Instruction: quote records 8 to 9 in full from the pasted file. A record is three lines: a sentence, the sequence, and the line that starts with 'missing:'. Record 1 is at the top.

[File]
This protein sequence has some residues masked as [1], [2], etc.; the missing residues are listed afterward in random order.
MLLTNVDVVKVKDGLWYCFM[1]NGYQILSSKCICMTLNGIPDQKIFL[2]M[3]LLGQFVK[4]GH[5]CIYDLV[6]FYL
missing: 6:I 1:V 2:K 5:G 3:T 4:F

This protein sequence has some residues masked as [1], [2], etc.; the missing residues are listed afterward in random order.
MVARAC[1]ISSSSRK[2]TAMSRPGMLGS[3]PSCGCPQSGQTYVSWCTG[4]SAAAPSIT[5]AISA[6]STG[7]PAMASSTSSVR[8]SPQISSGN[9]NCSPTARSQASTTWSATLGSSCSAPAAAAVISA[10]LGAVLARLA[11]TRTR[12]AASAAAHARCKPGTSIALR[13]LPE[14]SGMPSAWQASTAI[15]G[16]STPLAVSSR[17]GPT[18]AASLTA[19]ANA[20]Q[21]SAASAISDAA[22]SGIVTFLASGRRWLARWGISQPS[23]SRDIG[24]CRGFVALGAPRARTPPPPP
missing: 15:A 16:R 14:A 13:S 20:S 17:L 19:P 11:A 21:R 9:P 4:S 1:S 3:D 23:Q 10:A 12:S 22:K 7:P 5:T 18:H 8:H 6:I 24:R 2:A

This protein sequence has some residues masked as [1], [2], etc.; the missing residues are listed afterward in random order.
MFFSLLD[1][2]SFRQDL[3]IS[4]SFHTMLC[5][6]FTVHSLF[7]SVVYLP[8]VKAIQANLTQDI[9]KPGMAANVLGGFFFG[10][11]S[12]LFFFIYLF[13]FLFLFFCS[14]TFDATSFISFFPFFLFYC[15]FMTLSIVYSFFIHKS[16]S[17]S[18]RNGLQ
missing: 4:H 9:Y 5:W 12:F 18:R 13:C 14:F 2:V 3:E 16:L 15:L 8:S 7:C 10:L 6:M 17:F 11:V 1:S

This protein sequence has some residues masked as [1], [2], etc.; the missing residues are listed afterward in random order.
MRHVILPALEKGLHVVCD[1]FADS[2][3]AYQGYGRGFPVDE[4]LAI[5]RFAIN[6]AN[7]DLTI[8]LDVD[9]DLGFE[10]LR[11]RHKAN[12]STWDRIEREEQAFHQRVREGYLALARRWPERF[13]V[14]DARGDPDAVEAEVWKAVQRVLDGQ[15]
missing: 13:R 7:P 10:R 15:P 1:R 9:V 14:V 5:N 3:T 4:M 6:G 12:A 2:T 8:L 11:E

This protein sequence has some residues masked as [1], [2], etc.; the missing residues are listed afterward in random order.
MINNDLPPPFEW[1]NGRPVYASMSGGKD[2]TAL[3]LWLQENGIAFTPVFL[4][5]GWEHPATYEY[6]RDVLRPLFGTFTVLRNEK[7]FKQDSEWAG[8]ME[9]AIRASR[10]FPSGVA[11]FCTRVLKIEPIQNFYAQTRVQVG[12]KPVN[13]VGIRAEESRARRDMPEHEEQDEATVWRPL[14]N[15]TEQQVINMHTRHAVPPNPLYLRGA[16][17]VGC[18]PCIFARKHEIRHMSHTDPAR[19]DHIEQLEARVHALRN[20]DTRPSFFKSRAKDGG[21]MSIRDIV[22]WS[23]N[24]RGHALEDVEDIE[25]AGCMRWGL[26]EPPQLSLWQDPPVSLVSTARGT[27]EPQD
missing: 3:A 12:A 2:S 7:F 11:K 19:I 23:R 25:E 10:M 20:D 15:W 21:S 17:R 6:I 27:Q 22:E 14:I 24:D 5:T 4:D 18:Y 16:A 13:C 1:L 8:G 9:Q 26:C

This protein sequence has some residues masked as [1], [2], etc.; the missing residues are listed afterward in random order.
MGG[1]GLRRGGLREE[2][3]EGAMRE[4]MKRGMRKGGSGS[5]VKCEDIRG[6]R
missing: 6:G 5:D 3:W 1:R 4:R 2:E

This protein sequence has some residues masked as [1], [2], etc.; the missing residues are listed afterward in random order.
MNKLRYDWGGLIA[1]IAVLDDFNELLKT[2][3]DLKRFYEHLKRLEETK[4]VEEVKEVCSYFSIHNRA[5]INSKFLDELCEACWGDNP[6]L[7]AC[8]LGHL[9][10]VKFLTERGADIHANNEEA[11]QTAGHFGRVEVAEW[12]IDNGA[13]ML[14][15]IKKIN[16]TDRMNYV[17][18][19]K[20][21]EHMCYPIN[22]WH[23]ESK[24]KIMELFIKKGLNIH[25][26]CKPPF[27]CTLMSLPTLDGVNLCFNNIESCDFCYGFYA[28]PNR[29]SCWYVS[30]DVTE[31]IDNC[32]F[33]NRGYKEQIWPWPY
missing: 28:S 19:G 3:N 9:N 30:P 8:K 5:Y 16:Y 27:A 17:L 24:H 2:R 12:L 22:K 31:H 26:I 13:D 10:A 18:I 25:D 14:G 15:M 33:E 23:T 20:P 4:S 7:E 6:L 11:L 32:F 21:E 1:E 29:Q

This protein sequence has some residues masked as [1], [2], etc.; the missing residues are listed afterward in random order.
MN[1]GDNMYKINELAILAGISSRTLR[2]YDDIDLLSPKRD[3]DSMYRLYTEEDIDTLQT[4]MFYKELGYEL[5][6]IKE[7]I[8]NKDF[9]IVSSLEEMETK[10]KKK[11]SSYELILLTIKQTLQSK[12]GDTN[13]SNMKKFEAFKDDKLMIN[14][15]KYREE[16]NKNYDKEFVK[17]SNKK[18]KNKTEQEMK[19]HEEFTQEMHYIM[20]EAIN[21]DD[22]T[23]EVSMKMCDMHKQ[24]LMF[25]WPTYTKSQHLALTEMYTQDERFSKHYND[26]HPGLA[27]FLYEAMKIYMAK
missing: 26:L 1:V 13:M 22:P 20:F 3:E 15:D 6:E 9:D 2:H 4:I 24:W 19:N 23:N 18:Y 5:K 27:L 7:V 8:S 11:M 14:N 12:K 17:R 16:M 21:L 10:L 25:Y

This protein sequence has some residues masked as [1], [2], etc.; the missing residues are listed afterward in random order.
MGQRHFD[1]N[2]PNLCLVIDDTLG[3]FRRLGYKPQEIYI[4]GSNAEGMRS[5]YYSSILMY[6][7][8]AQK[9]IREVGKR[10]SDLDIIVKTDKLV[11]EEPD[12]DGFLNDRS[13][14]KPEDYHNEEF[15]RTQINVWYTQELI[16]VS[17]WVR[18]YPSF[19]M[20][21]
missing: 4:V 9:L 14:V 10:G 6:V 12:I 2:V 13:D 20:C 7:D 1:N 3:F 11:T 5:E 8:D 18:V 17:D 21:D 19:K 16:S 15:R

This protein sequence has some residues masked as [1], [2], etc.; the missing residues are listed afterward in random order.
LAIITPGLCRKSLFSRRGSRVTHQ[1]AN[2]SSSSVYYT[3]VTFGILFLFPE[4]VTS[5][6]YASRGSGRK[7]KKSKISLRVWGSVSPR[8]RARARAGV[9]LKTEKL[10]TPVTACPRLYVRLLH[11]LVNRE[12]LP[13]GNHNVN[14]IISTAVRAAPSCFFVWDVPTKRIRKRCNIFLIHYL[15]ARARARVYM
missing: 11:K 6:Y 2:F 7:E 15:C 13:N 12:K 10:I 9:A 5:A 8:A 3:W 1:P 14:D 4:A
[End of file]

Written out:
This protein sequence has some residues masked as [1], [2], etc.; the missing residues are listed afterward in random order.
MN[1]GDNMYKINELAILAGISSRTLR[2]YDDIDLLSPKRD[3]DSMYRLYTEEDIDTLQT[4]MFYKELGYEL[5][6]IKE[7]I[8]NKDF[9]IVSSLEEMETK[10]KKK[11]SSYELILLTIKQTLQSK[12]GDTN[13]SNMKKFEAFKDDKLMIN[14][15]KYREE[16]NKNYDKEFVK[17]SNKK[18]KNKTEQEMK[19]HEEFTQEMHYIM[20]EAIN[21]DD[22]T[23]EVSMKMCDMHKQ[24]LMF[25]WPTYTKSQHLALTEMYTQDERFSKHYND[26]HPGLA[27]FLYEAMKIYMAK
missing: 26:L 1:V 13:M 22:P 20:F 3:E 15:D 6:E 9:D 2:H 4:I 24:W 19:N 23:N 18:Y 5:K 27:L 7:V 8:S 11:M 14:N 12:K 17:R 16:M 21:L 10:L 25:Y

This protein sequence has some residues masked as [1], [2], etc.; the missing residues are listed afterward in random order.
MGQRHFD[1]N[2]PNLCLVIDDTLG[3]FRRLGYKPQEIYI[4]GSNAEGMRS[5]YYSSILMY[6][7][8]AQK[9]IREVGKR[10]SDLDIIVKTDKLV[11]EEPD[12]DGFLNDRS[13][14]KPEDYHNEEF[15]RTQINVWYTQELI[16]VS[17]WVR[18]YPSF[19]M[20][21]
missing: 4:V 9:L 14:V 10:G 6:V 12:I 2:V 13:D 20:C 7:D 1:N 3:F 11:T 5:E 8:D 18:V 17:D 21:D 19:K 16:S 15:R